Four straight A's: Oakland rallies to beat Yankees, complete four-game sweep
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OAKLAND, Calif. -- The collision of two of baseball's hottest teams ended with a four-game knockout.
What had been two of baseball's hottest teams, anyway.
The Athletics ended a nine-game Coliseum losing streak to the Yankees on Thursday night with the first of four one-run wins, culminating with Oakland's 5-4 victory in 12 innings Sunday that completed a four-game sweep.
"We ran into the Green Machine over there," Alex Rodriguez said. "Those guys are playing good baseball, pitching well. Everything they're doing is working out well for them."
The Yankees (57-38), who had won eight of 10 coming into this series and had a 10-game lead in the AL East, saw the Orioles climb within six.
"We lost four tough games by a total of four runs and that's no fun," manager Joe Girardi said. "But we have to put it behind us and get ready for Seattle."
The Yankees, who led 4-0 going into the bottom of the fifth Sunday, start a three-game series in Seattle Monday night.
They were on the verge of victory until Rafael Soriano, 24-for-25 in save chances coming in, blew the save in the ninth by allowing his first home run of the year, a one-out blast to center by Seth Smith that tied it at 4.
"Everybody has bad days and today was the second time it happened," Soriano said. "So what? You have to come back tomorrow and prepare to go 1-2-3."
The A's, who won it on Coco Crisp's two-out single off righthander Cody Eppley, improved to 51-44 and notched their MLB-leading 11th walk-off victory -- they won Friday's game on Brandon Moss' walk-off RBI single, also against Eppley.
"We were playing pretty good coming in here but those guys have been playing good," Derek Jeter said. " . . . They're playing with a lot of confidence."
The A's are a major-league best 14-2 in July, including 8-1 since the All-Star break.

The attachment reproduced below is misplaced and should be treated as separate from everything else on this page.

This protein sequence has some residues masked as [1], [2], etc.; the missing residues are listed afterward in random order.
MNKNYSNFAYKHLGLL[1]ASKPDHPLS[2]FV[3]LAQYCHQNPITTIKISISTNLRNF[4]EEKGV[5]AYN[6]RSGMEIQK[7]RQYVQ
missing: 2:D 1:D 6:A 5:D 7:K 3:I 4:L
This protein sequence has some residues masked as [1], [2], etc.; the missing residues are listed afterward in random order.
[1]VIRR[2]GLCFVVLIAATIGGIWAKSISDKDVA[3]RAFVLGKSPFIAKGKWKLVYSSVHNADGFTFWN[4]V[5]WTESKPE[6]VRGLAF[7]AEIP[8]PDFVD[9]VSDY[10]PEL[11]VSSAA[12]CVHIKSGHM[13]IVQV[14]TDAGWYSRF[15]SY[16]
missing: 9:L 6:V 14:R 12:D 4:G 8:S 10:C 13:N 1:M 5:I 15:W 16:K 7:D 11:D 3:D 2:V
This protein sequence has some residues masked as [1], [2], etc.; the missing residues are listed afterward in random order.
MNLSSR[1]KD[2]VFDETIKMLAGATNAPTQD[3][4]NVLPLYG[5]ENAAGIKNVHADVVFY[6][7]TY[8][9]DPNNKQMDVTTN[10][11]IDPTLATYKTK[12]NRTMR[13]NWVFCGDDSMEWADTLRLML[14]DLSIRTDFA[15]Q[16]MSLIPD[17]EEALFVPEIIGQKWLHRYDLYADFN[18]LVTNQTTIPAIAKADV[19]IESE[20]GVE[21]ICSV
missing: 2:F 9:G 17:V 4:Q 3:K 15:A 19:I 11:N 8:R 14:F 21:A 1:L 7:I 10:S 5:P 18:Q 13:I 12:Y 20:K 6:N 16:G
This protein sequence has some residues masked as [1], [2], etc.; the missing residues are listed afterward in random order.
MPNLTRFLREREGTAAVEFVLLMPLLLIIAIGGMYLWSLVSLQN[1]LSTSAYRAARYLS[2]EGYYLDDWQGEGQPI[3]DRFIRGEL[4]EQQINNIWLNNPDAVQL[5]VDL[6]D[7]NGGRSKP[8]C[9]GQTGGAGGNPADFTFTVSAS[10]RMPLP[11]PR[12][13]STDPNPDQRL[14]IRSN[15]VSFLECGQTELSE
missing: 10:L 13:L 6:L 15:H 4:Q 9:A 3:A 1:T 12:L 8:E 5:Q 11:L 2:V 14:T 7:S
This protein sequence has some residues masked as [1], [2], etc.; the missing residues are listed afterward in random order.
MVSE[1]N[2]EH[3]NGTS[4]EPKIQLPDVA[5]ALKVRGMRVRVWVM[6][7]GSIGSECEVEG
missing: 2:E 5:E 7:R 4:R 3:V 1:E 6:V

Crisp's single brought in Derek Norris, who reached when Jeter couldn't handle his ground smash -- the play was scored a hit -- and went to second on a sacrifice bunt.
"Just kicked up," Jeter said of an infield Mark Teixeira compared to fielding "on a parking lot" during day games here. "It hugged the ground pretty much the whole way and bounced up at the last second."
The Yankees had a chance in the top of the 12th when Teixeira led off and reached second on a fly ball rightfielder Josh Reddick lost in the sun. But he was stranded as the Yankees went 3-for-11 with runners in scoring position and left 11 on base.
"You don't expect to lose any series the way we've been playing. We've been playing some really good baseball," Teixeira said. "It's just very disappointing to lose four in a row."
Suzuki's home run was his first of the year, fifth career blast against Sabathia and snapped a 78-game homerless streak. "They're tough," Sabathia said. "Anytime they get in position, they feel like they can win or come back, and it's tough facing a team like that."
Jayson Nix, starting for Jeter at short, bobbled the start of what might have been a 6-4-3 double play in the sixth, leading to the A's third run, which made it 4-3. "When you don't make a play that should be made," Nix said, "it's frustrating."
The word of the day for the Yankees. The last four days, in fact.